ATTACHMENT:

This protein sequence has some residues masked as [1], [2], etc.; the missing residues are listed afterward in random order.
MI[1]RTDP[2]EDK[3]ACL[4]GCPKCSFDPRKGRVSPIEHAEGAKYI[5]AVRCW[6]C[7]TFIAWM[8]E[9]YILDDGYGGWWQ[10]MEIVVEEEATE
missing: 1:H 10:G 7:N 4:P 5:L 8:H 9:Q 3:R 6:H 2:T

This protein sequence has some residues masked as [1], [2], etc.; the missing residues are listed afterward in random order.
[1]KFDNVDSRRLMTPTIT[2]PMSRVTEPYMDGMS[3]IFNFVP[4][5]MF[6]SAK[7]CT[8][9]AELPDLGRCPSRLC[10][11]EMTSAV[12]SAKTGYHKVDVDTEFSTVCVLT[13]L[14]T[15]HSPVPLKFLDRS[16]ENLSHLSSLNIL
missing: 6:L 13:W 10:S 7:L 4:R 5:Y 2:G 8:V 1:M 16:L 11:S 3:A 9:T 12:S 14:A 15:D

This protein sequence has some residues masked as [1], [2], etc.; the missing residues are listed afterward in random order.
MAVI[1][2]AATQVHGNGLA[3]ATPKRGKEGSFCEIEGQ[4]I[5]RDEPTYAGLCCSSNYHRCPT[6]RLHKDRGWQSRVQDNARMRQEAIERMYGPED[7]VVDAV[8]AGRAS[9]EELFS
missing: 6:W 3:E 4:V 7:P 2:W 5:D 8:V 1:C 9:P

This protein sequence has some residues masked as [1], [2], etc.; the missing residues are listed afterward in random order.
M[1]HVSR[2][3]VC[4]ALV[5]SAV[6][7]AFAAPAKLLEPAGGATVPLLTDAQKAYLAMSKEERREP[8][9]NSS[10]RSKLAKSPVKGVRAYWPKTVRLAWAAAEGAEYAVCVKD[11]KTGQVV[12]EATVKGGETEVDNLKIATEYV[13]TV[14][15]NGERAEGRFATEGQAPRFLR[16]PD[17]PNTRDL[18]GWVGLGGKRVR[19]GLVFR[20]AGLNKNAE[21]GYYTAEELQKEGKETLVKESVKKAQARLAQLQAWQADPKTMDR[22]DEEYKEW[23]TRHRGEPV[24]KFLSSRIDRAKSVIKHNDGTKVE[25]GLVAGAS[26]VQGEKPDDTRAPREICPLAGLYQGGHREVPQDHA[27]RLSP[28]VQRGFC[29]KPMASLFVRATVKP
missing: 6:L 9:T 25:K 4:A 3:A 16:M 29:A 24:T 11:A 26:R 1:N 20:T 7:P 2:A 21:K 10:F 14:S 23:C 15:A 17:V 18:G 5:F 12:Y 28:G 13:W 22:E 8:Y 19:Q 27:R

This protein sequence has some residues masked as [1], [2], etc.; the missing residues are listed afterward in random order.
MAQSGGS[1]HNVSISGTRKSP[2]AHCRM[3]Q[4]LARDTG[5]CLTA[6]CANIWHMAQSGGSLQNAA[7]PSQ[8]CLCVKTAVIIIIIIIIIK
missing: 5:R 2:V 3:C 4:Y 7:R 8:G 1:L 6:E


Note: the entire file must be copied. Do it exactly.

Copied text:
This protein sequence has some residues masked as [1], [2], etc.; the missing residues are listed afterward in random order.
MI[1]RTDP[2]EDK[3]ACL[4]GCPKCSFDPRKGRVSPIEHAEGAKYI[5]AVRCW[6]C[7]TFIAWM[8]E[9]YILDDGYGGWWQ[10]MEIVVEEEATE
missing: 1:H 10:G 7:N 4:P 5:L 8:H 9:Q 3:R 6:H 2:T

This protein sequence has some residues masked as [1], [2], etc.; the missing residues are listed afterward in random order.
[1]KFDNVDSRRLMTPTIT[2]PMSRVTEPYMDGMS[3]IFNFVP[4][5]MF[6]SAK[7]CT[8][9]AELPDLGRCPSRLC[10][11]EMTSAV[12]SAKTGYHKVDVDTEFSTVCVLT[13]L[14]T[15]HSPVPLKFLDRS[16]ENLSHLSSLNIL
missing: 6:L 13:W 10:S 7:L 4:R 5:Y 2:G 8:V 1:M 16:L 11:S 3:A 9:T 12:S 14:A 15:D

This protein sequence has some residues masked as [1], [2], etc.; the missing residues are listed afterward in random order.
MAVI[1][2]AATQVHGNGLA[3]ATPKRGKEGSFCEIEGQ[4]I[5]RDEPTYAGLCCSSNYHRCPT[6]RLHKDRGWQSRVQDNARMRQEAIERMYGPED[7]VVDAV[8]AGRAS[9]EELFS
missing: 6:W 3:E 4:V 7:P 2:W 5:D 8:V 1:C 9:P

This protein sequence has some residues masked as [1], [2], etc.; the missing residues are listed afterward in random order.
M[1]HVSR[2][3]VC[4]ALV[5]SAV[6][7]AFAAPAKLLEPAGGATVPLLTDAQKAYLAMSKEERREP[8][9]NSS[10]RSKLAKSPVKGVRAYWPKTVRLAWAAAEGAEYAVCVKD[11]KTGQVV[12]EATVKGGETEVDNLKIATEYV[13]TV[14][15]NGERAEGRFATEGQAPRFLR[16]PD[17]PNTRDL[18]GWVGLGGKRVR[19]GLVFR[20]AGLNKNAE[21]GYYTAEELQKEGKETLVKESVKKAQARLAQLQAWQADPKTMDR[22]DEEYKEW[23]TRHRGEPV[24]KFLSSRIDRAKSVIKHNDGTKVE[25]GLVAGAS[26]VQGEKPDDTRAPREICPLAGLYQGGHREVPQDHA[27]RLSP[28]VQRGFC[29]KPMASLFVRATVKP
missing: 6:L 9:T 25:K 4:A 3:A 16:M 29:A 24:T 11:A 26:R 1:N 20:T 7:P 2:A 21:K 10:F 14:S 23:C 15:A 17:V 18:G 5:F 12:Y 28:G 13:W 22:E 8:Y 19:Q 27:R

This protein sequence has some residues masked as [1], [2], etc.; the missing residues are listed afterward in random order.
MAQSGGS[1]HNVSISGTRKSP[2]AHCRM[3]Q[4]LARDTG[5]CLTA[6]CANIWHMAQSGGSLQNAA[7]PSQ[8]CLCVKTAVIIIIIIIIIK
missing: 5:R 2:V 3:C 4:Y 7:R 8:G 1:L 6:E